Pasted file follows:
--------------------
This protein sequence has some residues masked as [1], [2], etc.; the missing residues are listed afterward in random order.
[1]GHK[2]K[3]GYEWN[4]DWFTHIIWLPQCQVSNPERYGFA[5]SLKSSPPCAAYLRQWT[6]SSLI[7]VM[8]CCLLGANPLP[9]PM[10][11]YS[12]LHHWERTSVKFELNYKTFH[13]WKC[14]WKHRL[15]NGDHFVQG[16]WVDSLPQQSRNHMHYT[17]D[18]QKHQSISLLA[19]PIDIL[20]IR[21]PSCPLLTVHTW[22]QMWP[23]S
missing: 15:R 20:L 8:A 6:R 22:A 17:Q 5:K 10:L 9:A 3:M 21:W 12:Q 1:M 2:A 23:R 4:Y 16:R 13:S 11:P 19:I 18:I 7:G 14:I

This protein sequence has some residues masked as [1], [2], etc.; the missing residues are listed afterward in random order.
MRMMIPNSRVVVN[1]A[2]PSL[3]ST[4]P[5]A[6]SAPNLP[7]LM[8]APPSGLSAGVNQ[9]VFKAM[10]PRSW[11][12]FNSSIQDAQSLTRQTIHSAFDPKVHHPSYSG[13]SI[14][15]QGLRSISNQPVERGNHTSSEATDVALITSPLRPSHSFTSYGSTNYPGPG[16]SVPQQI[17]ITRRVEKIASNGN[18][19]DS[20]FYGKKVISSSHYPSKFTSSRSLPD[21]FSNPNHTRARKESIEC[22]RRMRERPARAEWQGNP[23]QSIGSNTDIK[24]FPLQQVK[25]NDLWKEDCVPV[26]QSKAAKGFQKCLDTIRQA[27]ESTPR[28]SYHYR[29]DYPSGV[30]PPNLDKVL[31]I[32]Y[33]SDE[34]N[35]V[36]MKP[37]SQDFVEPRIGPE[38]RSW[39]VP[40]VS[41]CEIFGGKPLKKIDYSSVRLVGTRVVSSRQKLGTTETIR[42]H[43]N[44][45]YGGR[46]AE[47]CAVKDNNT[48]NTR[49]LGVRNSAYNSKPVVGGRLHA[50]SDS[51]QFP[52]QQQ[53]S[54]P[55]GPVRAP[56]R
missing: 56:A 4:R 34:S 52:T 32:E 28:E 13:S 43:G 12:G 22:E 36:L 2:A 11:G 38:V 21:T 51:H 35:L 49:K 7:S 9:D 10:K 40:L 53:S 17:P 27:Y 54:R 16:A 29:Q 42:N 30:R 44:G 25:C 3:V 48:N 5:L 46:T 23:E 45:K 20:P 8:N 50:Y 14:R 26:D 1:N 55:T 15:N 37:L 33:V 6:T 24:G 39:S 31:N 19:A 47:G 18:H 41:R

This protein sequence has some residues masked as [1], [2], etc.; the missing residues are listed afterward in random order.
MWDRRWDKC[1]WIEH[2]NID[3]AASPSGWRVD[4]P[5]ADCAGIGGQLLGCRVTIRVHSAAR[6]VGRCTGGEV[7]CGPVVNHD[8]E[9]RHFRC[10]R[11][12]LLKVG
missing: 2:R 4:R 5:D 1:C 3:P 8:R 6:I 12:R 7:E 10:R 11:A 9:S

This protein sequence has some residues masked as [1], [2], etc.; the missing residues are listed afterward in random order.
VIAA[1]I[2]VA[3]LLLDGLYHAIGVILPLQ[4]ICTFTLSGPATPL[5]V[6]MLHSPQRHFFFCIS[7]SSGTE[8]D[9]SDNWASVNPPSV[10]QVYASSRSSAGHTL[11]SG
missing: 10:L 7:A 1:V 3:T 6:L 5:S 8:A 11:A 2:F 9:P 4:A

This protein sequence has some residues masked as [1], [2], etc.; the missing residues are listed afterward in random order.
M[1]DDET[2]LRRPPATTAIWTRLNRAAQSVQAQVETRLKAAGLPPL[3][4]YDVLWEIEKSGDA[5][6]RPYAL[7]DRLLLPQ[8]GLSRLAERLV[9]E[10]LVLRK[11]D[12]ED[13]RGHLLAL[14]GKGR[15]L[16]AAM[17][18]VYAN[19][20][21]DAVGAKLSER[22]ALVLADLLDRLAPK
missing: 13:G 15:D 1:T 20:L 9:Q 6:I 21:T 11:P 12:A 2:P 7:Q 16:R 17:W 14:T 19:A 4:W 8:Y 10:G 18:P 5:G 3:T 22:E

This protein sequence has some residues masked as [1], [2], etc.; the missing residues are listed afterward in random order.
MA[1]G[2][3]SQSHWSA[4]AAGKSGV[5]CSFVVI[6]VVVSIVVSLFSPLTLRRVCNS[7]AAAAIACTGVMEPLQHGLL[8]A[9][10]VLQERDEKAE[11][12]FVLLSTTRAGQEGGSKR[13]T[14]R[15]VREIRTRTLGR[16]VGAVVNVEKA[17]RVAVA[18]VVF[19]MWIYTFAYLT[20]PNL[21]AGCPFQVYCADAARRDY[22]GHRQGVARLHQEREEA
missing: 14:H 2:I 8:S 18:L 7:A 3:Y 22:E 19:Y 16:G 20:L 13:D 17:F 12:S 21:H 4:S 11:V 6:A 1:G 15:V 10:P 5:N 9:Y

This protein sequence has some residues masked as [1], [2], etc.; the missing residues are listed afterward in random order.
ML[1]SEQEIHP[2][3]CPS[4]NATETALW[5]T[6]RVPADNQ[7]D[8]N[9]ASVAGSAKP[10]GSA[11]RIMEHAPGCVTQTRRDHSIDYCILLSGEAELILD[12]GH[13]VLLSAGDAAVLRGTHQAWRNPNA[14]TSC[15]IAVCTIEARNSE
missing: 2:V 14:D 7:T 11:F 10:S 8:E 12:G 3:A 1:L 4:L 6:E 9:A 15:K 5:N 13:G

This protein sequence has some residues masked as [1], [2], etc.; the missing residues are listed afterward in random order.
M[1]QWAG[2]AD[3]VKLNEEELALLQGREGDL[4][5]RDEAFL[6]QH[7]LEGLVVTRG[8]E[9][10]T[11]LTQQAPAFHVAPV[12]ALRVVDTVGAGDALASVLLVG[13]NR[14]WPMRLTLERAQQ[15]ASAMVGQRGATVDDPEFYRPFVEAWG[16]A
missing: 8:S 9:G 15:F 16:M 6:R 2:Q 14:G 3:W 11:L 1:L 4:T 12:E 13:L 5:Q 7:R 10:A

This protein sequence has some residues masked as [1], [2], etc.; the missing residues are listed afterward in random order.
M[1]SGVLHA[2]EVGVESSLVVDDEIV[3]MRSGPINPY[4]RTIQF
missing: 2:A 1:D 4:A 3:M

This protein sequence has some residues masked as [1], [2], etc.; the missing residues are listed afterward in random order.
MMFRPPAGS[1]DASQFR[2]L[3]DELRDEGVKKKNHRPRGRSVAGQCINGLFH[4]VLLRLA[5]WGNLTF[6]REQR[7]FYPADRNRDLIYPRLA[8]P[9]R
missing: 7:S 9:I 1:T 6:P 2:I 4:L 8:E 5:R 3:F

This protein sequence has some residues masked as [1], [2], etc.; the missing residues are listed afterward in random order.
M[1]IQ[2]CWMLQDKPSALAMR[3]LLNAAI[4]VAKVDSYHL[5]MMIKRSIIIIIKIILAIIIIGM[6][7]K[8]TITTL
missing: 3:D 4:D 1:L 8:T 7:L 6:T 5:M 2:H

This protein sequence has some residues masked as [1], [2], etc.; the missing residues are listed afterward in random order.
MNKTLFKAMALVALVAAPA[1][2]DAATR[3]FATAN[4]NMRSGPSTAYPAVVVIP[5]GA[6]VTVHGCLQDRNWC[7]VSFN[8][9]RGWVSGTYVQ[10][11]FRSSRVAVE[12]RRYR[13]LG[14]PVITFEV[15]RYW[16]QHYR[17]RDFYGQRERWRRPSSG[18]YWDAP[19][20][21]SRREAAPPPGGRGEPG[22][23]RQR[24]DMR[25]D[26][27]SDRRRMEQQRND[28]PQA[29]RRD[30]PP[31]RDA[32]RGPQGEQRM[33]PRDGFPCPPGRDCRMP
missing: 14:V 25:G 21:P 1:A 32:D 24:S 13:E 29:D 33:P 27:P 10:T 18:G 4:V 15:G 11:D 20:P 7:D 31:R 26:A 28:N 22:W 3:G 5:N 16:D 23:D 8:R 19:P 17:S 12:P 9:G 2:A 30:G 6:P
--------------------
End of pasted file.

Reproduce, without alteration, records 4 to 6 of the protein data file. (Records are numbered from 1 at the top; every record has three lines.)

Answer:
This protein sequence has some residues masked as [1], [2], etc.; the missing residues are listed afterward in random order.
VIAA[1]I[2]VA[3]LLLDGLYHAIGVILPLQ[4]ICTFTLSGPATPL[5]V[6]MLHSPQRHFFFCIS[7]SSGTE[8]D[9]SDNWASVNPPSV[10]QVYASSRSSAGHTL[11]SG
missing: 10:L 7:A 1:V 3:T 6:L 5:S 8:A 11:A 2:F 9:P 4:A

This protein sequence has some residues masked as [1], [2], etc.; the missing residues are listed afterward in random order.
M[1]DDET[2]LRRPPATTAIWTRLNRAAQSVQAQVETRLKAAGLPPL[3][4]YDVLWEIEKSGDA[5][6]RPYAL[7]DRLLLPQ[8]GLSRLAERLV[9]E[10]LVLRK[11]D[12]ED[13]RGHLLAL[14]GKGR[15]L[16]AAM[17][18]VYAN[19][20][21]DAVGAKLSER[22]ALVLADLLDRLAPK
missing: 13:G 15:D 1:T 20:L 9:Q 6:I 21:T 11:P 12:A 2:P 7:Q 16:R 17:W 14:T 19:A 4:W 8:Y 10:G 18:P 5:G 3:T 22:E

This protein sequence has some residues masked as [1], [2], etc.; the missing residues are listed afterward in random order.
MA[1]G[2][3]SQSHWSA[4]AAGKSGV[5]CSFVVI[6]VVVSIVVSLFSPLTLRRVCNS[7]AAAAIACTGVMEPLQHGLL[8]A[9][10]VLQERDEKAE[11][12]FVLLSTTRAGQEGGSKR[13]T[14]R[15]VREIRTRTLGR[16]VGAVVNVEKA[17]RVAVA[18]VVF[19]MWIYTFAYLT[20]PNL[21]AGCPFQVYCADAARRDY[22]GHRQGVARLHQEREEA
missing: 14:H 2:I 8:S 18:L 7:A 3:Y 22:E 19:Y 16:G 20:L 13:D 17:F 12:S 21:H 4:S 11:V 6:A 1:G 15:V 10:P 5:N 9:Y